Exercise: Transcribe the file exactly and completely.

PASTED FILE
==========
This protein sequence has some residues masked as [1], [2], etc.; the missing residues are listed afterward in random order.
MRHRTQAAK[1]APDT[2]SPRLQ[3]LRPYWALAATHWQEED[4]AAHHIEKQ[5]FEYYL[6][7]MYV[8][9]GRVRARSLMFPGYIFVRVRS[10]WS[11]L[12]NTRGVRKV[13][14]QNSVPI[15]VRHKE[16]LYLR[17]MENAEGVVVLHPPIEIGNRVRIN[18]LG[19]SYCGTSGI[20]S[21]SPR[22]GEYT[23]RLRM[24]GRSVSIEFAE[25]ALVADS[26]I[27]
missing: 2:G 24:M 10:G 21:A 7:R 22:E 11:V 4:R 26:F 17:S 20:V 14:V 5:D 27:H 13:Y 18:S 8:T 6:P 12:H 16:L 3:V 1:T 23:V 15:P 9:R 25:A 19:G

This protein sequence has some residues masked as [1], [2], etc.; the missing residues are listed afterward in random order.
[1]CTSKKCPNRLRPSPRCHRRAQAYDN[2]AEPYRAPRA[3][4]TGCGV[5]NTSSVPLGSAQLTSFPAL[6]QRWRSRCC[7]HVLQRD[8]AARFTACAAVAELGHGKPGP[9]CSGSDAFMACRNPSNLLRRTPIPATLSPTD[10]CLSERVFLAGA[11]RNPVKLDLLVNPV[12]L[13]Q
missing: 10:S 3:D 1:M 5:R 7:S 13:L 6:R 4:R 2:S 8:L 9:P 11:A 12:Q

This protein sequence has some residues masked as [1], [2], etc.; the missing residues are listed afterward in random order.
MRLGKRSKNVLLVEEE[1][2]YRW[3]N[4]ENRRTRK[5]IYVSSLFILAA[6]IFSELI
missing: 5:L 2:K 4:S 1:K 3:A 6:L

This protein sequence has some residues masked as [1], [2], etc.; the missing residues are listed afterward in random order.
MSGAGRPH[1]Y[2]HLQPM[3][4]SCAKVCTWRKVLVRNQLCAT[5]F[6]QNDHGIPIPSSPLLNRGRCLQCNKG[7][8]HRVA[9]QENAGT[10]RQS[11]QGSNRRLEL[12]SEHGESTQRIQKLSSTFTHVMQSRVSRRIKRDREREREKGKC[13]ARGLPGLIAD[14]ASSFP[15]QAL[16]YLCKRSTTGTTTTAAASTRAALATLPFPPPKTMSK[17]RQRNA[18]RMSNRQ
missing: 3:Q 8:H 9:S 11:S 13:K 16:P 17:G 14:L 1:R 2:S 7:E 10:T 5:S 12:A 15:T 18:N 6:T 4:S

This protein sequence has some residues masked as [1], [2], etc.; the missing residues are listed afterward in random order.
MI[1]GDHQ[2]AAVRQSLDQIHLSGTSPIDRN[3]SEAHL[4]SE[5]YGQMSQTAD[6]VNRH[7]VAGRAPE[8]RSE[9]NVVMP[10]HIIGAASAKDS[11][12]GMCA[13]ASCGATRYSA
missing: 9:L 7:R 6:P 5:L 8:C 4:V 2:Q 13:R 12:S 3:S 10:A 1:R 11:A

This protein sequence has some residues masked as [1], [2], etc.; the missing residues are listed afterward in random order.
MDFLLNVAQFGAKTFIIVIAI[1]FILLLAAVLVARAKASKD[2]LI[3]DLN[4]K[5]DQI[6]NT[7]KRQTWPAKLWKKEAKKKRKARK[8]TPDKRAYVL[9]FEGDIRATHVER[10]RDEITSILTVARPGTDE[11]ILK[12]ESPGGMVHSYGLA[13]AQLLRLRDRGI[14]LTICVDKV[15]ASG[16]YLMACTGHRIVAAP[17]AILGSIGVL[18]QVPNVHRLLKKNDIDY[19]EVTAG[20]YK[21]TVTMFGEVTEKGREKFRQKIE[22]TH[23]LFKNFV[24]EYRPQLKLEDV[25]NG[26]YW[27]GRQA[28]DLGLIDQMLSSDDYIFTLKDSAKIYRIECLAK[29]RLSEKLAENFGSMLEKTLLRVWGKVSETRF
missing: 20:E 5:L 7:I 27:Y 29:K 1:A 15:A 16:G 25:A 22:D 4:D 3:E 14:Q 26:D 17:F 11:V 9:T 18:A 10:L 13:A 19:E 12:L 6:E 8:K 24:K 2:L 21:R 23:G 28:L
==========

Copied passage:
This protein sequence has some residues masked as [1], [2], etc.; the missing residues are listed afterward in random order.
MRHRTQAAK[1]APDT[2]SPRLQ[3]LRPYWALAATHWQEED[4]AAHHIEKQ[5]FEYYL[6][7]MYV[8][9]GRVRARSLMFPGYIFVRVRS[10]WS[11]L[12]NTRGVRKV[13][14]QNSVPI[15]VRHKE[16]LYLR[17]MENAEGVVVLHPPIEIGNRVRIN[18]LG[19]SYCGTSGI[20]S[21]SPR[22]GEYT[23]RLRM[24]GRSVSIEFAE[25]ALVADS[26]I[27]
missing: 2:G 24:M 10:G 21:A 7:R 22:E 11:V 4:R 26:F 17:S 20:V 14:V 5:D 27:H 13:Y 18:S 8:T 6:P 12:H 16:L 3:V 1:T 23:V 15:P 9:R 25:A 19:G

This protein sequence has some residues masked as [1], [2], etc.; the missing residues are listed afterward in random order.
[1]CTSKKCPNRLRPSPRCHRRAQAYDN[2]AEPYRAPRA[3][4]TGCGV[5]NTSSVPLGSAQLTSFPAL[6]QRWRSRCC[7]HVLQRD[8]AARFTACAAVAELGHGKPGP[9]CSGSDAFMACRNPSNLLRRTPIPATLSPTD[10]CLSERVFLAGA[11]RNPVKLDLLVNPV[12]L[13]Q
missing: 10:S 3:D 1:M 5:R 7:S 13:L 6:R 4:R 2:S 8:L 9:P 11:A 12:Q

This protein sequence has some residues masked as [1], [2], etc.; the missing residues are listed afterward in random order.
MRLGKRSKNVLLVEEE[1][2]YRW[3]N[4]ENRRTRK[5]IYVSSLFILAA[6]IFSELI
missing: 5:L 2:K 4:S 1:K 3:A 6:L

This protein sequence has some residues masked as [1], [2], etc.; the missing residues are listed afterward in random order.
MSGAGRPH[1]Y[2]HLQPM[3][4]SCAKVCTWRKVLVRNQLCAT[5]F[6]QNDHGIPIPSSPLLNRGRCLQCNKG[7][8]HRVA[9]QENAGT[10]RQS[11]QGSNRRLEL[12]SEHGESTQRIQKLSSTFTHVMQSRVSRRIKRDREREREKGKC[13]ARGLPGLIAD[14]ASSFP[15]QAL[16]YLCKRSTTGTTTTAAASTRAALATLPFPPPKTMSK[17]RQRNA[18]RMSNRQ
missing: 3:Q 8:H 9:S 11:S 13:K 16:P 17:G 14:L 1:R 2:S 7:E 10:T 5:S 12:A 15:T 18:N 6:T 4:S

This protein sequence has some residues masked as [1], [2], etc.; the missing residues are listed afterward in random order.
MI[1]GDHQ[2]AAVRQSLDQIHLSGTSPIDRN[3]SEAHL[4]SE[5]YGQMSQTAD[6]VNRH[7]VAGRAPE[8]RSE[9]NVVMP[10]HIIGAASAKDS[11][12]GMCA[13]ASCGATRYSA
missing: 9:L 7:R 6:P 5:L 8:C 4:V 2:Q 13:R 12:S 3:S 10:A 1:R 11:A

This protein sequence has some residues masked as [1], [2], etc.; the missing residues are listed afterward in random order.
MDFLLNVAQFGAKTFIIVIAI[1]FILLLAAVLVARAKASKD[2]LI[3]DLN[4]K[5]DQI[6]NT[7]KRQTWPAKLWKKEAKKKRKARK[8]TPDKRAYVL[9]FEGDIRATHVER[10]RDEITSILTVARPGTDE[11]ILK[12]ESPGGMVHSYGLA[13]AQLLRLRDRGI[14]LTICVDKV[15]ASG[16]YLMACTGHRIVAAP[17]AILGSIGVL[18]QVPNVHRLLKKNDIDY[19]EVTAG[20]YK[21]TVTMFGEVTEKGREKFRQKIE[22]TH[23]LFKNFV[24]EYRPQLKLEDV[25]NG[26]YW[27]GRQA[28]DLGLIDQMLSSDDYIFTLKDSAKIYRIECLAK[29]RLSEKLAENFGSMLEKTLLRVWGKVSETRF
missing: 20:E 5:L 7:I 27:Y 29:K 1:A 15:A 16:G 25:A 22:D 4:D 3:E 14:Q 26:D 17:F 11:V 9:T 18:A 10:L 13:A 19:E 12:L 6:E 8:K 24:K 2:L 21:R 23:G 28:L